Pharmacists Oppose 'Irrational' Distribution of Ivermectin

Medicines can heal, but can also kill, the group said.
Photo/s: Shutterstock

A group of pharmacists said Friday it was against the "irrational" distribution of Ivermectin for COVID treatment after two lawmakers distributed the anti-parasitic to their constituents.

Compounding or preparing Ivermectin is also illegal without a valid prescription, the Philippine Pharmacists Association said. Ivermectin is FDA-approved for human use in the Philippines but not for COVID-19. It is also used on animals.

Also on Friday, the Department of Health and the Food and Drug Authority reminded the public that Ivermectin is not approved for COVID treatment.


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Compounding medicine without the supervision of physicians or dispensing pharmacists is against the Philippine Pharmacy Act, said Ma. Gilda Saljay, president of the  PPhA.

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Licensed pharmacists are allowed to compound medicine, but it should be for a specific patient only under strict monitoring in health facilities. Producing mass amounts of compounded medicine is called manufacturing, and manufacturing Ivermectin as COVID-19 treatment is illegal without a license from the FDA.

The FDA issues compassionate special permits to hospitals who apply for the use of Ivermectin to their patients. As of now, only five hospitals secured CSPs.

"So for a drug under CSP, hindi pa maaaring mag-manufacture kasi wala pang lisensya o certificate of product registration. Hindi pa siya registered for FDA for human use at bawal na bawal pong mag-mass manufacture nito," Saljay told TeleRadyo on Friday.

"Ang mga gamot kasi it's double-edged, puwede siyang makagamot, maka-heal but it could also kill as well. That's how risky ang mangyayari kapag umiinom tayo ng gamot na wala pang sapat na pag-aaral na nagawa."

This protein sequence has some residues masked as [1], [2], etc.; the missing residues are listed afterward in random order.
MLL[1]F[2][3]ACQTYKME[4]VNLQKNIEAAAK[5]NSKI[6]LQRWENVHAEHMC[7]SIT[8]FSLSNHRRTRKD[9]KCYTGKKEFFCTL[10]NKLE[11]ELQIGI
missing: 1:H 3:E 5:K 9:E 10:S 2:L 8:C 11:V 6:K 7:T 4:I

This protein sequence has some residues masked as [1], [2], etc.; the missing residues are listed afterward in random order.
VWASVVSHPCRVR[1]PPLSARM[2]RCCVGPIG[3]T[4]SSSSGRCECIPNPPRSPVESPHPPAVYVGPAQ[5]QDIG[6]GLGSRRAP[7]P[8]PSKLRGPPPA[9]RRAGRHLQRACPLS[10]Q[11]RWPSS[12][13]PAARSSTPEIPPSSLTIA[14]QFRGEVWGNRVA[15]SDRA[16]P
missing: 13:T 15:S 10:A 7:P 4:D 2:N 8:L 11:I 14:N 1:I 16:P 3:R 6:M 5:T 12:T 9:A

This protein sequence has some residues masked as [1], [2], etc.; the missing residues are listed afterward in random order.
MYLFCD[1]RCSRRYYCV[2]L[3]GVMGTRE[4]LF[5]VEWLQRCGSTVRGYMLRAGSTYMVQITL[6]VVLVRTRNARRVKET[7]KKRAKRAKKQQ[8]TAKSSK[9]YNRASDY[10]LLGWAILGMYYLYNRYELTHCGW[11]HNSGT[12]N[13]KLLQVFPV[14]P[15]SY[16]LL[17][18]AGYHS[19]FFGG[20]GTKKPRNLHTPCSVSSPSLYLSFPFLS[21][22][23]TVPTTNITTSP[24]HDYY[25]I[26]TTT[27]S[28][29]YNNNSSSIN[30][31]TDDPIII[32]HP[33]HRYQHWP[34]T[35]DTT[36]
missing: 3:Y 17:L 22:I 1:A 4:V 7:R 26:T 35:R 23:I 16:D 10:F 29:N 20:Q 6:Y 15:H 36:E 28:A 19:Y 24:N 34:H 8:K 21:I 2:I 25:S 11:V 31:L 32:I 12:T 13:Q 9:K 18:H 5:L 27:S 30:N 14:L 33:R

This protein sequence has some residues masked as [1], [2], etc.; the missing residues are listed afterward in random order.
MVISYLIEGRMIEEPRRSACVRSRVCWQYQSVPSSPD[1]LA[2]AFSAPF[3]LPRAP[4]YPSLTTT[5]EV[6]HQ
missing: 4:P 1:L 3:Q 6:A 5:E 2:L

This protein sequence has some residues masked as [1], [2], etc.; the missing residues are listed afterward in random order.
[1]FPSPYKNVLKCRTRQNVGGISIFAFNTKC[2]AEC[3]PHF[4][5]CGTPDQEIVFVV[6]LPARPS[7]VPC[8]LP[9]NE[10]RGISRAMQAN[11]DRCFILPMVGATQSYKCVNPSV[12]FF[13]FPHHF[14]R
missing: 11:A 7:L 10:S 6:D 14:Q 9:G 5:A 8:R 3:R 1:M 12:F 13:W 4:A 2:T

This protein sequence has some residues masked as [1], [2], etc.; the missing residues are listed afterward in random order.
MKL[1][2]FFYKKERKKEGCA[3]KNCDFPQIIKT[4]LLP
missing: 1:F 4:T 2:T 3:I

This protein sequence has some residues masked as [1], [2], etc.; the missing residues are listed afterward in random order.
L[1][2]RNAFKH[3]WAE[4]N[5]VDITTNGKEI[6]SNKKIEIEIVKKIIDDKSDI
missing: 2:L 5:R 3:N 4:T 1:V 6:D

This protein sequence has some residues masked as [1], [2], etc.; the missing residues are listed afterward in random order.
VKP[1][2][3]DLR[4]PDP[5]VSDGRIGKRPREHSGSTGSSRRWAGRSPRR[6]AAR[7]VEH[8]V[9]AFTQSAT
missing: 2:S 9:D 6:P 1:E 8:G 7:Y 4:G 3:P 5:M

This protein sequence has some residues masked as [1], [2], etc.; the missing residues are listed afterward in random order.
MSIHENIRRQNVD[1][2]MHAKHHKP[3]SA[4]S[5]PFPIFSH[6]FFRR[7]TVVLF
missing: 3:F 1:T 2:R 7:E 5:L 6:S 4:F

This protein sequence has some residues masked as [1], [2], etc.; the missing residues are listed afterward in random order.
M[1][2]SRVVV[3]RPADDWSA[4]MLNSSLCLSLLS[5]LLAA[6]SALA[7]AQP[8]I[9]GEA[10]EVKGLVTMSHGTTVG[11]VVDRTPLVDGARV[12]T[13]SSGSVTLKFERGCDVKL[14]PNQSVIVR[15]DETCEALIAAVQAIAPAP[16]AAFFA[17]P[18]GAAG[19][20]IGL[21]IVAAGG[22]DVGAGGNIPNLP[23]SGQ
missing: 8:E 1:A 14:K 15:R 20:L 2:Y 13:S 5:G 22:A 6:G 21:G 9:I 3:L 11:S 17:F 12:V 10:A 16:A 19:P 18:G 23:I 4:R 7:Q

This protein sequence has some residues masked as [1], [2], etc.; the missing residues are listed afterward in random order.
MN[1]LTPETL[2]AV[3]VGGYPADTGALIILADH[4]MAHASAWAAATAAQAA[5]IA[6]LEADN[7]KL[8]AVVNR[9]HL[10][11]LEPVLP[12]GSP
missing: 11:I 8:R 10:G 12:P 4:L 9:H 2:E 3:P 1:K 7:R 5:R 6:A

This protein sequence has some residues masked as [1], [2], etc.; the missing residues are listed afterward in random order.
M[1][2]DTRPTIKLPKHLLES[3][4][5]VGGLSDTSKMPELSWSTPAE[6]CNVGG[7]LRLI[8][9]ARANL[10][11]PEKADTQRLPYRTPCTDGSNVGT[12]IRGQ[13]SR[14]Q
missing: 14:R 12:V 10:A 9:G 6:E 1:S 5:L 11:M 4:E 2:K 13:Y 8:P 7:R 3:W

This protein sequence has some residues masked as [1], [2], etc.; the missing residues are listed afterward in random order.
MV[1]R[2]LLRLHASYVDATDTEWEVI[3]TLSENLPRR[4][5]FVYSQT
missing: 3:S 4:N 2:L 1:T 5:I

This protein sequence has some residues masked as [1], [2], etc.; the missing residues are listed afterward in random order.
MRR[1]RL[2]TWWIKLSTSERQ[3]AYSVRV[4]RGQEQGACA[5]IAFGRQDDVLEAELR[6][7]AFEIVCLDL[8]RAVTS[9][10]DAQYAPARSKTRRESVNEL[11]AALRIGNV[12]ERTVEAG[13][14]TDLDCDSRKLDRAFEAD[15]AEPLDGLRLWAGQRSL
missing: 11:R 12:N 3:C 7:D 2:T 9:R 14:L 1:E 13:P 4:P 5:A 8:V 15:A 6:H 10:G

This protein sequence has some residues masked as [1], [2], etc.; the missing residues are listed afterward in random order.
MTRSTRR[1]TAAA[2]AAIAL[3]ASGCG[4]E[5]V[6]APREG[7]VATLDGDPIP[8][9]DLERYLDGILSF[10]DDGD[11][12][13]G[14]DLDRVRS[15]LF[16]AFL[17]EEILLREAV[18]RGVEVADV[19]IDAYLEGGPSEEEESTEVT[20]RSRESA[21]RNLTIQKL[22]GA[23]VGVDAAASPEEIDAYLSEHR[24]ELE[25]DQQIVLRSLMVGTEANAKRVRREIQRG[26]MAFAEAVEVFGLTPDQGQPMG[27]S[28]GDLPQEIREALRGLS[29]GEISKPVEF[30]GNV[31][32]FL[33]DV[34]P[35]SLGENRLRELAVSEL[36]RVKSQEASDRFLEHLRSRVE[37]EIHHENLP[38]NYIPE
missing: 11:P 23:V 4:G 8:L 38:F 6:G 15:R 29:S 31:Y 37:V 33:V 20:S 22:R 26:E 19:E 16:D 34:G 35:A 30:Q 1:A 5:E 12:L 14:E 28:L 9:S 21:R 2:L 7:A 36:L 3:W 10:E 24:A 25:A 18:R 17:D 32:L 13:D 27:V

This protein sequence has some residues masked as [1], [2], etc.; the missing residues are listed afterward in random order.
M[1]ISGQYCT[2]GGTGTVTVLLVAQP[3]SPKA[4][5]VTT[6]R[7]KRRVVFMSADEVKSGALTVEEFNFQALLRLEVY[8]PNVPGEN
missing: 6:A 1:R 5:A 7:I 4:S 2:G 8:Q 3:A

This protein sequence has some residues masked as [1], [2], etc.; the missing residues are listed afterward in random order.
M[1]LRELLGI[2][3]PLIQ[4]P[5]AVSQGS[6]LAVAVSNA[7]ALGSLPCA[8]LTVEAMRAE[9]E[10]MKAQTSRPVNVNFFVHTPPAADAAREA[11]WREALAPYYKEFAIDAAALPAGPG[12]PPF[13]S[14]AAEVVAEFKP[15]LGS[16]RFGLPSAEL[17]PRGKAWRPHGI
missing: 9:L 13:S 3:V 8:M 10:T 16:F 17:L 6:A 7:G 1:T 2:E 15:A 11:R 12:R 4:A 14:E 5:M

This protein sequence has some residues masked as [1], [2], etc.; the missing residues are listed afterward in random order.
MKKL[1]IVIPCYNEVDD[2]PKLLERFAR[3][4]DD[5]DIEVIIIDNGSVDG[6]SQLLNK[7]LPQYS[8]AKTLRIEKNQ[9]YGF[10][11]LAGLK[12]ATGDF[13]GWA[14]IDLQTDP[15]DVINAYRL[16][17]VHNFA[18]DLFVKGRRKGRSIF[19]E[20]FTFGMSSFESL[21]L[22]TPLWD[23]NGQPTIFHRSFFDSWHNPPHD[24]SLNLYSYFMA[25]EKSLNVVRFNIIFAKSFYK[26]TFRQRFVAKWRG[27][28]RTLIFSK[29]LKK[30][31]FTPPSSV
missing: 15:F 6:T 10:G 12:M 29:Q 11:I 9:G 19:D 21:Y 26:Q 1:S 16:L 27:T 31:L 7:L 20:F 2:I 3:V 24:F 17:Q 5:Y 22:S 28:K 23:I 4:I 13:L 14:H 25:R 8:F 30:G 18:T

The Department of Science and Technology will run clinical trials on the use of Ivermectin. The study could run for at least six months.

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Invalid prescriptions

Photos from the "Ivermectin pantry" initiated by Sagip Rep. Rodante Marcoleta and Anakalusugan Party-list Rep. Mike Defensor showed "prescriptions" from doctors on site. Missing from the prescriptions are the prescribing doctor's name, contact number, signature and PRC ID Number.

In its official statement, the PPhA said a valid prescription should include the following details:

  • Date of Issuance
  • Patient's Information (complete name, address, and age)
  • Physician's Information (name, address, contact number, signature, and PRC ID number)
  • Drug name
  • Drug strength
  • Dosage form
  • Quantity prescribed
  • Direction for use

The absence of any information mentioned above may deem a prescription "erroneous" or "violative," Saljay said. She was also alarmed by the waivers given to those waiting to receive their supply of Ivermectin.

Part of the waiver reads: "Aking ipinapakawalan ang nagbigay nito sa anumang responsibilidad, aksyon, o kaso sa pagbibigay sa akin ng medisinang ito." Defensor claimed it is a standard form used for all drugs for COVID-19.

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"Maaaring may pangalan ng doktor doon sa waiver na sinagutan ng mga pasyente. If anything, dahil sa waiver na sinagot ng mga pasyente, dahil pinirmahan nila 'yun, ibig sabihin hindi na nila pupuwedeng habulin o panagutin 'yung mga involved o nag-organize o nagbahagi ng Ivermectin sa kanila," she said.

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